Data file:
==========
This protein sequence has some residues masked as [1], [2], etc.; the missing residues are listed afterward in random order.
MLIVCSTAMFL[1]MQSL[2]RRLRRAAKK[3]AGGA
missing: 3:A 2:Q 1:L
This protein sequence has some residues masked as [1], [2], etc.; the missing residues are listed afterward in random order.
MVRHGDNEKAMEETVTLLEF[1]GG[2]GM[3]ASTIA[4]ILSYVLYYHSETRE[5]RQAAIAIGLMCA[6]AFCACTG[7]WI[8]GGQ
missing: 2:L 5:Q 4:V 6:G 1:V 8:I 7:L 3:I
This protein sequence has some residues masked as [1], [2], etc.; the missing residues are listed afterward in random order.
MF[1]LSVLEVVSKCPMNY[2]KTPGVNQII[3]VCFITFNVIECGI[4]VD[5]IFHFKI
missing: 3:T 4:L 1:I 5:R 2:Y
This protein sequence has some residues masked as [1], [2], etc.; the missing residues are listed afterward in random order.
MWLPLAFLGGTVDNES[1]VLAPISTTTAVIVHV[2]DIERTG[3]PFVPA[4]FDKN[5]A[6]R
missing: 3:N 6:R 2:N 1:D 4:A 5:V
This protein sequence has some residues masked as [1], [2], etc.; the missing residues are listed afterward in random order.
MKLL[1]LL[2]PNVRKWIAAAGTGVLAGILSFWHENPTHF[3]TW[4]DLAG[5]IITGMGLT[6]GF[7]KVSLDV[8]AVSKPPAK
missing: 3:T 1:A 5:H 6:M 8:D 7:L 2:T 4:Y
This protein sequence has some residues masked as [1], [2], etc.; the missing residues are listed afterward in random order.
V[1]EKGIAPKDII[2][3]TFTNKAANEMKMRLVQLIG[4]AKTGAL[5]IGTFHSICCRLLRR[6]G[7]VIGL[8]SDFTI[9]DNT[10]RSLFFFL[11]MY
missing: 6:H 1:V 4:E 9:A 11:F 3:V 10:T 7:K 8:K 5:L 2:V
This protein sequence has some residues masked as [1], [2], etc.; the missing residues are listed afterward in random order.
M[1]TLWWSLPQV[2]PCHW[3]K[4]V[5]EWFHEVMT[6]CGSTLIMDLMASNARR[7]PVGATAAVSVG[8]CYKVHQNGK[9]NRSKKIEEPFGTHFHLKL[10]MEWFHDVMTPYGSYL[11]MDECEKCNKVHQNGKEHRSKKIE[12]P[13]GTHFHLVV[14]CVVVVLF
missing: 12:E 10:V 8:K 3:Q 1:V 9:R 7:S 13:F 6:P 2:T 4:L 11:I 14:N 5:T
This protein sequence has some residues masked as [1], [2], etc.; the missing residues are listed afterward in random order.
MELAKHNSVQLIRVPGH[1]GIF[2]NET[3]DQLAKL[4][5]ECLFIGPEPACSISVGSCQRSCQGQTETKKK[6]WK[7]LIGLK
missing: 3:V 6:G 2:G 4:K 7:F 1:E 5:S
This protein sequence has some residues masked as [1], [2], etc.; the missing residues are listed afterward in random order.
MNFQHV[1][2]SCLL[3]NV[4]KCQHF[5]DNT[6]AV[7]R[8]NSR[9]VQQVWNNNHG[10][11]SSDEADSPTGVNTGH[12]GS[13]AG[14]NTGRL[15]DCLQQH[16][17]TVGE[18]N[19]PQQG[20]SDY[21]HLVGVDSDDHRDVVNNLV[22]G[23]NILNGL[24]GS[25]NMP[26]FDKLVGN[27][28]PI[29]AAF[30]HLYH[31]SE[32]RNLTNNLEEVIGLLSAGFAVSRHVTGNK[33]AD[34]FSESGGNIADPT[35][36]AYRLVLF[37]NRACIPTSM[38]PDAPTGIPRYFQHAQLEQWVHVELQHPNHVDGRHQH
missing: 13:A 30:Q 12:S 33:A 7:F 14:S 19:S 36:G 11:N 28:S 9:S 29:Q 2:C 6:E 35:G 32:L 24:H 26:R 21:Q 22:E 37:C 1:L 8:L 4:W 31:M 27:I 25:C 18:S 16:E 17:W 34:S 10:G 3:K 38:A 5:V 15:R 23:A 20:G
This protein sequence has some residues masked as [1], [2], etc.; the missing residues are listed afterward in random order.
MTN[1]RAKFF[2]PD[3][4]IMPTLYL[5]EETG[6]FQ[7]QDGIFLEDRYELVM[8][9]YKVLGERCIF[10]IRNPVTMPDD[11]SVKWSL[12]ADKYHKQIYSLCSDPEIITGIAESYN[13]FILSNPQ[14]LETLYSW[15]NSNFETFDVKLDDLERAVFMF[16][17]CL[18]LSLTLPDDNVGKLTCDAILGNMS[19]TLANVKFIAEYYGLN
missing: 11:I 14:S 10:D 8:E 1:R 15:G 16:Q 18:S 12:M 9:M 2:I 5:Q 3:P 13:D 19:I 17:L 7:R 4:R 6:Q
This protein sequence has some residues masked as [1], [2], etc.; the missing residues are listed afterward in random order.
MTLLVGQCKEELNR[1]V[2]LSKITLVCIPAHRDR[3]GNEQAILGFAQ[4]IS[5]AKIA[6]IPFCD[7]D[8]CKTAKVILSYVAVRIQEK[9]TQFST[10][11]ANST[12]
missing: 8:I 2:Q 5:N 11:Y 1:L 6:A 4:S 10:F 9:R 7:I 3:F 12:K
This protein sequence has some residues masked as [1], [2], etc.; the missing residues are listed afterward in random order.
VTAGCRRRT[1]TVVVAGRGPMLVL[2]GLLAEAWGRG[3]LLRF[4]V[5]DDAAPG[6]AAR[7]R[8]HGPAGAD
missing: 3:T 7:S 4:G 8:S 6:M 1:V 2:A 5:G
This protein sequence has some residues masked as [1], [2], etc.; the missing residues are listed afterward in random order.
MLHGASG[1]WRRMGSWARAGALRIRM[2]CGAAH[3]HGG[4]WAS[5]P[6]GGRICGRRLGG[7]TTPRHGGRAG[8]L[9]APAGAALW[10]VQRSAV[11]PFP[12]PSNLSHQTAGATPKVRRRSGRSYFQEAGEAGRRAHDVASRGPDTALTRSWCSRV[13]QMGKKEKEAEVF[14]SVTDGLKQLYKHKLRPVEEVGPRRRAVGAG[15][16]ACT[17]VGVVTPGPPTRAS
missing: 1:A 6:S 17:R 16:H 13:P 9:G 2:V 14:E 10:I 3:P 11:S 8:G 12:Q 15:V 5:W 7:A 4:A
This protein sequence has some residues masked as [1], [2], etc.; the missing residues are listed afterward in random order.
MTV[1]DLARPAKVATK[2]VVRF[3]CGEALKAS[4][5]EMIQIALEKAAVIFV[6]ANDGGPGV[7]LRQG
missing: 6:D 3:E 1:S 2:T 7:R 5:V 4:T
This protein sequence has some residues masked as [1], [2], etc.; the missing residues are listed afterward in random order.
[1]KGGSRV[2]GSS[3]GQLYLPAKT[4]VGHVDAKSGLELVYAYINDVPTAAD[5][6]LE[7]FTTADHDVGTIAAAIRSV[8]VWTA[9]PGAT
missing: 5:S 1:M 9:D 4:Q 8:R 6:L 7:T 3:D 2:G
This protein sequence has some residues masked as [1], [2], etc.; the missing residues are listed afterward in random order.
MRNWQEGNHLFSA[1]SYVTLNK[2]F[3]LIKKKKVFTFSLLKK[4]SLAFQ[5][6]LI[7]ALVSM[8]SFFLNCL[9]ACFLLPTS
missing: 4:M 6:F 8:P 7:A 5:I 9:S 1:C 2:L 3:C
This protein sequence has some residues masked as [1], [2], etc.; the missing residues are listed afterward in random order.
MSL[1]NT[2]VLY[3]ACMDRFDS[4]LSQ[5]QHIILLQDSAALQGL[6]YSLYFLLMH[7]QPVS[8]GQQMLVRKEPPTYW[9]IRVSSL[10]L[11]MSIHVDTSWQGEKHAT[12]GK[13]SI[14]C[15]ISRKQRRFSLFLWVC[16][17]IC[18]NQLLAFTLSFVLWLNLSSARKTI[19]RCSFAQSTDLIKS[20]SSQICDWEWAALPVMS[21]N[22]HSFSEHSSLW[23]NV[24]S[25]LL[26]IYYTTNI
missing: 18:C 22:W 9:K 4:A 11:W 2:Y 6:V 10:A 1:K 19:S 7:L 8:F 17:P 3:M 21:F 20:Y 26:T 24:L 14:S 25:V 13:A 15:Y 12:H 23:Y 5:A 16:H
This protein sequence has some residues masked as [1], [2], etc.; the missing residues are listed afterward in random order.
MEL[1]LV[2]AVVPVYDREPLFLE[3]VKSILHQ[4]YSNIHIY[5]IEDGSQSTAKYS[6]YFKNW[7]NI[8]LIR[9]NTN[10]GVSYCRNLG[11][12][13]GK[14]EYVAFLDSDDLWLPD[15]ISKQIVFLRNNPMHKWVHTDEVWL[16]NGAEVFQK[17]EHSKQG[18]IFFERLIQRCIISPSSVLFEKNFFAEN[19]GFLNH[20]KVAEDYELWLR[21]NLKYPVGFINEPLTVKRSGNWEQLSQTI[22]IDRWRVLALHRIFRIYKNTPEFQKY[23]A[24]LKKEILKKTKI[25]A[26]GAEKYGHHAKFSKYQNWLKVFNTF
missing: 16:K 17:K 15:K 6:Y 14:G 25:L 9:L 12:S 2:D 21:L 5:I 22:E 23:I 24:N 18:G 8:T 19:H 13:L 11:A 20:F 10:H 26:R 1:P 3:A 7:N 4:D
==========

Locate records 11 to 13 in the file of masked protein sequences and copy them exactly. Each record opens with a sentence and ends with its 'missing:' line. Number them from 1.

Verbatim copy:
This protein sequence has some residues masked as [1], [2], etc.; the missing residues are listed afterward in random order.
MTLLVGQCKEELNR[1]V[2]LSKITLVCIPAHRDR[3]GNEQAILGFAQ[4]IS[5]AKIA[6]IPFCD[7]D[8]CKTAKVILSYVAVRIQEK[9]TQFST[10][11]ANST[12]
missing: 8:I 2:Q 5:N 11:Y 1:L 6:A 4:S 10:F 9:R 7:I 3:F 12:K
This protein sequence has some residues masked as [1], [2], etc.; the missing residues are listed afterward in random order.
VTAGCRRRT[1]TVVVAGRGPMLVL[2]GLLAEAWGRG[3]LLRF[4]V[5]DDAAPG[6]AAR[7]R[8]HGPAGAD
missing: 3:T 7:S 4:G 8:S 6:M 1:V 2:A 5:G
This protein sequence has some residues masked as [1], [2], etc.; the missing residues are listed afterward in random order.
MLHGASG[1]WRRMGSWARAGALRIRM[2]CGAAH[3]HGG[4]WAS[5]P[6]GGRICGRRLGG[7]TTPRHGGRAG[8]L[9]APAGAALW[10]VQRSAV[11]PFP[12]PSNLSHQTAGATPKVRRRSGRSYFQEAGEAGRRAHDVASRGPDTALTRSWCSRV[13]QMGKKEKEAEVF[14]SVTDGLKQLYKHKLRPVEEVGPRRRAVGAG[15][16]ACT[17]VGVVTPGPPTRAS
missing: 1:A 6:S 17:R 16:H 13:P 9:G 2:V 14:E 10:I 3:P 11:S 8:G 12:Q 15:V 5:W 7:A 4:A